The biggest thing about this shirt is that it would not have been made without the encouragement, the cheerleading, the teaching, the hand holding, the explanations, the suggestions and the consolation of my friends in the fiber community. In the end, not only do I have a garment that I love to wear because of my own accomplishment, it also feels like I am wrapping myself in the whole group of friends and teachers that have been so instrumental in my fiber journey.

Sunday, March 18, 2018

Slogging Along

I began the year with a new project; to spin, weave, and sew a shirt from cotton to wear at Convergence 2018. Ambitious, but achievable, this is going to push me out of comfort zones, and allow me to finally accomplish a lifelong dream of making a shirt from scratch.
I am spinning Sally Fox's naturally colored cotton in green and brown and white. I purchased a pound of each from her years ago before I realized quite how much a lb of cotton will spin up.
As you can see, gorgeous colors of cotton and they will end up woven into a Tattersall plaid of  narrow lines of brown and green on white. I am excited for this. I have the pattern (my friend Sara recommended it).
 It is so much fun to spin and dream and think of the fabric I will be making and the next one and the next one. This fun, however, does not stick around and now I am at the point where the spinning is a slog. I still have about 2500 yards left to spin (of two ply) to reach the 8000 yards estimate I will need. The problem is, I am tired of spinning cotton and I am tired of spinning for this project. I know I will LOVE making and wearing a garment from scratch. I know the weaving will be fun because I always love seeing cloth build up on the loom. I know I am improving my cotton spinning, and spinning in general, because of the the time I am putting into this. All of those things are wonderful, but in the end, it has become work, a chore, a slog, to get through the spinning.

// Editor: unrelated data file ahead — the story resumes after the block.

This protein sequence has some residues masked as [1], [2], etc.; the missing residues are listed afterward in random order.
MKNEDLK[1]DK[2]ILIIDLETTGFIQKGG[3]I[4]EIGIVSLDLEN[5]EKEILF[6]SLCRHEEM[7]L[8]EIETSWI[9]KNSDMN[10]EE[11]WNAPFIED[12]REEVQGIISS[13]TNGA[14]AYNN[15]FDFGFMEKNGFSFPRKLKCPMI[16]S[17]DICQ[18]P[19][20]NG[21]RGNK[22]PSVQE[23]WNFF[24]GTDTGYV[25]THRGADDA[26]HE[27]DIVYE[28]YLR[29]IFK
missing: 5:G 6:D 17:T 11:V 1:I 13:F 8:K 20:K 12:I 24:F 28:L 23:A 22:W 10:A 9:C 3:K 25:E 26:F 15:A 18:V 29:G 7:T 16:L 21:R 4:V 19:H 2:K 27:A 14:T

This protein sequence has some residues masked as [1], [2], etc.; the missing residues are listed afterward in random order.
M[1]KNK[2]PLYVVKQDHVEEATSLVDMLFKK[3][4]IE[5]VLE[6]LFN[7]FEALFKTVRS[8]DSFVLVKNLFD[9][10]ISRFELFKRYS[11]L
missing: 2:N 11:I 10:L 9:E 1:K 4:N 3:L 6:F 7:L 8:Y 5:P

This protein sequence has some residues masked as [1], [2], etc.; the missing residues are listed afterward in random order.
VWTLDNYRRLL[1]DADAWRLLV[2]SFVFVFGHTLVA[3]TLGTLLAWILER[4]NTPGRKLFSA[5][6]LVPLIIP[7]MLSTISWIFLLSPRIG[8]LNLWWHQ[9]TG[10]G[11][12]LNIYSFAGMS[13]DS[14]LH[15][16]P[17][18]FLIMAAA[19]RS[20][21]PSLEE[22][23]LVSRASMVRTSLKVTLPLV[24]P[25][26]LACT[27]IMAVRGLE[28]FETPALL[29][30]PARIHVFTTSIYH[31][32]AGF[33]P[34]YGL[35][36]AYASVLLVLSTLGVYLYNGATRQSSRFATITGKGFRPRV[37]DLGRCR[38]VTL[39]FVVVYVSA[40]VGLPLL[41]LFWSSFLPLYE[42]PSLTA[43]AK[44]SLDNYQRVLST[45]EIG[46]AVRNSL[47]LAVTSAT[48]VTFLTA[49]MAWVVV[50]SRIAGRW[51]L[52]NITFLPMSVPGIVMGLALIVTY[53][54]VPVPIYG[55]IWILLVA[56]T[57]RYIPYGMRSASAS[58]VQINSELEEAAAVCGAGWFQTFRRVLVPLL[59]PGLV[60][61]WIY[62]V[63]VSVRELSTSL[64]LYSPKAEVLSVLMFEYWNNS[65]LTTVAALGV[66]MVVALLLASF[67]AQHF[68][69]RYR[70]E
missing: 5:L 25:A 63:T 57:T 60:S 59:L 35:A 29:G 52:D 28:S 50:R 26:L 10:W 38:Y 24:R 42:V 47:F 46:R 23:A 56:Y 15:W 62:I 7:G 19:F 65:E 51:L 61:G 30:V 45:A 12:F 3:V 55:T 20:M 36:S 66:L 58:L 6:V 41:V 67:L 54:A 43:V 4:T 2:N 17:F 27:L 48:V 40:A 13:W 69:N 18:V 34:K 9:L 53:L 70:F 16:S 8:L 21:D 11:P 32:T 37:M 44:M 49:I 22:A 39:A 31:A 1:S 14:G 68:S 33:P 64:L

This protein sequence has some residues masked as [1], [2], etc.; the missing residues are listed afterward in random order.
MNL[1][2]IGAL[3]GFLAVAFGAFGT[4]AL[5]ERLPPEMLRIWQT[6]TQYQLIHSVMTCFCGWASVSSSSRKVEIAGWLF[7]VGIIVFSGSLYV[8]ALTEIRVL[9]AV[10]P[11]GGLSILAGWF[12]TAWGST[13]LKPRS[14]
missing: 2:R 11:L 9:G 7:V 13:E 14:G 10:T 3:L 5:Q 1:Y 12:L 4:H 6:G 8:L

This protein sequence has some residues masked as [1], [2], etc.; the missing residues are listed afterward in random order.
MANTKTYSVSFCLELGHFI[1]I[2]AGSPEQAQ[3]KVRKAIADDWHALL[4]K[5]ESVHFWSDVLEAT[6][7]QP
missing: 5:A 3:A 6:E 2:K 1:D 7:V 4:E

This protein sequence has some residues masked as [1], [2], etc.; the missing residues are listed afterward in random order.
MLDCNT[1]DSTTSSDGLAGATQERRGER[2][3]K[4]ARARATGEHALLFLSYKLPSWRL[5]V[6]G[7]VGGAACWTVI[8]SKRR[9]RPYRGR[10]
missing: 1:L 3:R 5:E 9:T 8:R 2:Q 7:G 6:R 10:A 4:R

I think this is a good thing, however. Sometimes working through a project is not always fun, but putting in the time and the effort and pushing through when it gets difficult is what makes a project valuable. It will take me at least 100 hours to spin and ply the yarn for this shirt, and that surprised me. Even though, intellectually, I knew that it takes a great deal of time to make a garment I was surprised by what it FEELS like to put in that time. It makes me think of our ancestors who, until that last three centuries or so, would have had to make everything from cloth that was handspun. What a tremendous amount of time and effort went into every scrap of cloth and no wonder it was valuable, stored and displayed as wealth, carefully mended and patched and cut down and refitted and recycled and used until literally it fell apart or rotted. It is a valuable reminder to me, in this world of disposable fashion and cheap clothing, to step back and remind myself that while there may not be as many hours of work in a garment, there is still the work of people who are most likely being exploited, the resources that went into processing the fiber and dyeing it and transporting around the world the various parts that make up a garment. Textiles are so easy to take for granted, but the slog reminds me that they take work and resources.